“It doesn't matter who my father was; it matters who I remember he was.” — Anne Sexton
Often people build their view of God on their view of whomever they call father in this life. We need to take a quick step backwards before we move forward, because when I say, “Father”, your mind is forming a mental picture based on how you see your own dad. Sometimes this picture is a mosaic of all the fathers you see around you. But are earthly fathers a good picture of your heavenly Father? Is God like them?
For some of us, “father” brings up feelings of comfort and security. For others, just hearing the sound of footsteps in the hall outside our bedroom door raises an instinct to try to hide from abuse or violation. You might look back at your father and say, "If God’s anything like my old man, I don't want to have anything to do with Him!"
So when we talk about “God the Father,” our minds, not our emotions, must dominate.
We need to make a clear distinction between our earthly father and our heavenly Father. The Holy Spirit will use the Bible
, not our feelings or earthly experiences, to be our guide when we try to figure out what we mean by “God the
Throughout the Bible we find the perfect picture of a perfect father. Moses’ request in Exodus was a sincere one:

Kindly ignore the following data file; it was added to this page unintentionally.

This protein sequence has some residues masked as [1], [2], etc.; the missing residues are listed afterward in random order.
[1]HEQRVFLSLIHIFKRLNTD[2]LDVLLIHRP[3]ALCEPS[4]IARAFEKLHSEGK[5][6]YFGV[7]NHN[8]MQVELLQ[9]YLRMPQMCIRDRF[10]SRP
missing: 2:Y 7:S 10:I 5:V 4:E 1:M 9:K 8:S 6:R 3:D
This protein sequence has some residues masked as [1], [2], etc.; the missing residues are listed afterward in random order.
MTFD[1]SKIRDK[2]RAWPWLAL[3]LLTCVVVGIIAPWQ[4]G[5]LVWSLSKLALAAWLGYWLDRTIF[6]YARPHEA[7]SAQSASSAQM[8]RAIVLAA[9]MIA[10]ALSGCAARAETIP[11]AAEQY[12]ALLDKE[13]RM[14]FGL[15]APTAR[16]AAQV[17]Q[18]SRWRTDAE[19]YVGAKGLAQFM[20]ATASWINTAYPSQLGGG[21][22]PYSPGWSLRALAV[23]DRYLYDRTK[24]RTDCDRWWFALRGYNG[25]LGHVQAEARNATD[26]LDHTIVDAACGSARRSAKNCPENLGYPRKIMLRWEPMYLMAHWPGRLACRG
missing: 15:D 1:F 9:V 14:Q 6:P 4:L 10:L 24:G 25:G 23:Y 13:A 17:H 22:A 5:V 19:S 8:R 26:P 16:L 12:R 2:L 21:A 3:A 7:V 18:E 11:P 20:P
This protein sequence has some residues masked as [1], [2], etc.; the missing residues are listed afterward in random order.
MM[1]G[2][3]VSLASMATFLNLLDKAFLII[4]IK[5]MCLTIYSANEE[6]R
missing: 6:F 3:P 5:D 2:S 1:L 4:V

“If you are pleased with me, teach me your ways so I may know you and continue to find favor with you." —Exodus 33:13 (emphasis mine)
In the passages following this request, God reveals no less than fourteen fatherly traits about Himself, each of which is amplified in many other places throughout the Bible. These traits also make a decent model for those of us who are fathers on earth, but they aren’t intended to be a guilt trip to try to make us perform better. Instead, they should encourage us all, as God’s kids, with the wonderful news of our perfect parent who cherishes, values, and adores us.
Father, I pray that any misconceptions I have about You will be swept away by the truth of Your Word. I want to know You and want to learn about You in a relational way that is free from misleading emotions. Please help me clear my mind so Your Spirit can lead me to truth. Amen.
Listen to Pete, Jill & Stuart Briscoe on the Telling the Truth broadcast at OnePlace.com
Based on the novel, The Bema: A Story About the Judgment Seat of Christ by Tim Stevenson, The BEMA Drama was initially performed by Pete Briscoe as part of a sermon series in 1999. In 2000, Bent Tree performed the drama a second time and created a VHS video with the hope of sharing this life-transforming message of living for THE day beyond the walls of Bent Tree.